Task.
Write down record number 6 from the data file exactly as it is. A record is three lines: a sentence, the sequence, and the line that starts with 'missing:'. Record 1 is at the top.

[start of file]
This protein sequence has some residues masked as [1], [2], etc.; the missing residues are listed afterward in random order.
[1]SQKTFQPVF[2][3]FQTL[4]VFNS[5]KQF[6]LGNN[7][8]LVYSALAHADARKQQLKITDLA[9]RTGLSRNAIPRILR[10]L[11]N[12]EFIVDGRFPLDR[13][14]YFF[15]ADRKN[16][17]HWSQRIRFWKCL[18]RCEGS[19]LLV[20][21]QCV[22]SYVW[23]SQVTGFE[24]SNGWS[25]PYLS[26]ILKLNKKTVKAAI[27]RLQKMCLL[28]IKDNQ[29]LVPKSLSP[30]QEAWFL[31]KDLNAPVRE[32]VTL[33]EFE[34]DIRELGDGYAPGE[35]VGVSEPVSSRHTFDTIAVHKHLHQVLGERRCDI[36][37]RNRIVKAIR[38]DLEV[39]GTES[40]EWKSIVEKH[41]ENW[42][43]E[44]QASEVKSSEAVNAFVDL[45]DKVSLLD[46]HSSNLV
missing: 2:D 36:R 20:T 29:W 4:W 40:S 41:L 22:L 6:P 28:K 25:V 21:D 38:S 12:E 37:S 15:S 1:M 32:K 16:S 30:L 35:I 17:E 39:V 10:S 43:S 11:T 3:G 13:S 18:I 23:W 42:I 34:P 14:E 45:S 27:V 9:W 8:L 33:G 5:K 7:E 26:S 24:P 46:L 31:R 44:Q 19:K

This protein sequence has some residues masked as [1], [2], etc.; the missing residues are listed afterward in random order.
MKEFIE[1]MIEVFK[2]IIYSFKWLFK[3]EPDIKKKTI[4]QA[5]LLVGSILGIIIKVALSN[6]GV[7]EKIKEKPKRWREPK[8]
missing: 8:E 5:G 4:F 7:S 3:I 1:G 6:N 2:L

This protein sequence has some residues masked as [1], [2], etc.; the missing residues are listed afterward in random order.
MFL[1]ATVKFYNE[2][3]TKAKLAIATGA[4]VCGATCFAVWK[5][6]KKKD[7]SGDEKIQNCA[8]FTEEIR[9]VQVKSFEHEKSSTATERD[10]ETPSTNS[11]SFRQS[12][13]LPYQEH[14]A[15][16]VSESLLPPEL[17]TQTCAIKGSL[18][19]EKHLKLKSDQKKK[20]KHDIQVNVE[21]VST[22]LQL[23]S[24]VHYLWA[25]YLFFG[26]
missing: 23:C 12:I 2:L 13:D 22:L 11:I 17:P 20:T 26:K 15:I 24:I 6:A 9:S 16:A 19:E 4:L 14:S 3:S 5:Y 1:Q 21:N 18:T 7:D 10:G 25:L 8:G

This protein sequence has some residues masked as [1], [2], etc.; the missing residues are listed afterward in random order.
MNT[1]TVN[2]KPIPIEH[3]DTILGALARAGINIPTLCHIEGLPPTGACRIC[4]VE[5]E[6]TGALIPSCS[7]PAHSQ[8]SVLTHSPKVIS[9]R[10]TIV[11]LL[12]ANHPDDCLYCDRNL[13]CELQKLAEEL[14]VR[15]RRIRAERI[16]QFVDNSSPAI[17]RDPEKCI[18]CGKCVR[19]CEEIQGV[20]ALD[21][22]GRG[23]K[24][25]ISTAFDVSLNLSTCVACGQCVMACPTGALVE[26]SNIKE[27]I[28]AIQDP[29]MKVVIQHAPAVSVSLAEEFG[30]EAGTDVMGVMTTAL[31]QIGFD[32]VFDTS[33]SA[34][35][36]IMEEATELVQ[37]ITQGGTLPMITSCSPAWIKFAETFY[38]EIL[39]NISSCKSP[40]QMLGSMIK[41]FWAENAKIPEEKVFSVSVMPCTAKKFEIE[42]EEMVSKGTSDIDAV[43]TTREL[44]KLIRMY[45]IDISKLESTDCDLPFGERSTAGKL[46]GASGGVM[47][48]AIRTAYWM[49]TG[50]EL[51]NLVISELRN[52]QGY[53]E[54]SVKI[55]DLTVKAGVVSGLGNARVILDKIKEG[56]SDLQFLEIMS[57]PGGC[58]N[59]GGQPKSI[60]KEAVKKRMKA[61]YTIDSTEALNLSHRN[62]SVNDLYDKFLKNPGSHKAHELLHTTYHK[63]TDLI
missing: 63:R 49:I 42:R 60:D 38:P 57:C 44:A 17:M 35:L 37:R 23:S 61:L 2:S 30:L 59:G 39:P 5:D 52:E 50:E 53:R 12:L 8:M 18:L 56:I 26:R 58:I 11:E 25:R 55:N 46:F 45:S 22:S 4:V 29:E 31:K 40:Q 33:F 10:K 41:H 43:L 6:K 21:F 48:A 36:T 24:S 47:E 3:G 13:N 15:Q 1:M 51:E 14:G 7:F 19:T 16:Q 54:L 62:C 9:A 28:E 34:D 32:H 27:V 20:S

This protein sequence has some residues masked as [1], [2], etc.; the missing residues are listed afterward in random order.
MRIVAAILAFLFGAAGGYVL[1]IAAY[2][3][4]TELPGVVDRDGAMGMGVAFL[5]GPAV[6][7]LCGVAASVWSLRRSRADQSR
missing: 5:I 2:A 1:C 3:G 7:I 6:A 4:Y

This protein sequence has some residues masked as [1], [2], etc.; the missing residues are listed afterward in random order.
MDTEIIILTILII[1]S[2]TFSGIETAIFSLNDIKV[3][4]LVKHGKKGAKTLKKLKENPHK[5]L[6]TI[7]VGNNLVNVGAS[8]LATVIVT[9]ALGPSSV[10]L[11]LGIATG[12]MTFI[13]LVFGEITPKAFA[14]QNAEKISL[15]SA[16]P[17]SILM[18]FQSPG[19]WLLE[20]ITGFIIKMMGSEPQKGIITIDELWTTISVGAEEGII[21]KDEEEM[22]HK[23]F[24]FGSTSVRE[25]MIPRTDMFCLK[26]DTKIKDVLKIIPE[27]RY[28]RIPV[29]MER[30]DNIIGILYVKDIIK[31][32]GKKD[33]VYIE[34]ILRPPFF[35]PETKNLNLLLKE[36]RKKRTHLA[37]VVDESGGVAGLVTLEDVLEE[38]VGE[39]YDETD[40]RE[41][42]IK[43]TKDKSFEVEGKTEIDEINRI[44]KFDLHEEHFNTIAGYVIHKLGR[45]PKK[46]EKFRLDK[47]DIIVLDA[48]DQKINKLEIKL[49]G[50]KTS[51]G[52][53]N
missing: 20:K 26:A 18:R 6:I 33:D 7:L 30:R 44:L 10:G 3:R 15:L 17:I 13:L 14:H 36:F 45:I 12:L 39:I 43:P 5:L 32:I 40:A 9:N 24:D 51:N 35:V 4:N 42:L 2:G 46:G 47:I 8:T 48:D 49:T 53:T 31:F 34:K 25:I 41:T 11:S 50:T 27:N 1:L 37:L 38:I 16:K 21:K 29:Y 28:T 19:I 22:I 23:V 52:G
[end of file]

This protein sequence has some residues masked as [1], [2], etc.; the missing residues are listed afterward in random order.
MDTEIIILTILII[1]S[2]TFSGIETAIFSLNDIKV[3][4]LVKHGKKGAKTLKKLKENPHK[5]L[6]TI[7]VGNNLVNVGAS[8]LATVIVT[9]ALGPSSV[10]L[11]LGIATG[12]MTFI[13]LVFGEITPKAFA[14]QNAEKISL[15]SA[16]P[17]SILM[18]FQSPG[19]WLLE[20]ITGFIIKMMGSEPQKGIITIDELWTTISVGAEEGII[21]KDEEEM[22]HK[23]F[24]FGSTSVRE[25]MIPRTDMFCLK[26]DTKIKDVLKIIPE[27]RY[28]RIPV[29]MER[30]DNIIGILYVKDIIK[31][32]GKKD[33]VYIE[34]ILRPPFF[35]PETKNLNLLLKE[36]RKKRTHLA[37]VVDESGGVAGLVTLEDVLEE[38]VGE[39]YDETD[40]RE[41][42]IK[43]TKDKSFEVEGKTEIDEINRI[44]KFDLHEEHFNTIAGYVIHKLGR[45]PKK[46]EKFRLDK[47]DIIVLDA[48]DQKINKLEIKL[49]G[50]KTS[51]G[52][53]N
missing: 20:K 26:A 18:R 6:I 33:D 7:L 30:R 44:L 10:G 3:R 15:L 17:I 13:L 14:H 36:F 45:I 12:L 39:I 43:P 5:L 32:I 40:A 9:N 24:D 51:N 35:V 4:N 42:L 2:G 46:G 47:I 8:T 48:D 49:T 53:T 31:F 34:K 25:I 41:T 11:S 50:T 27:N 1:L 37:L 38:I 16:K 21:K 29:Y 28:T 19:I 22:I 23:V 52:G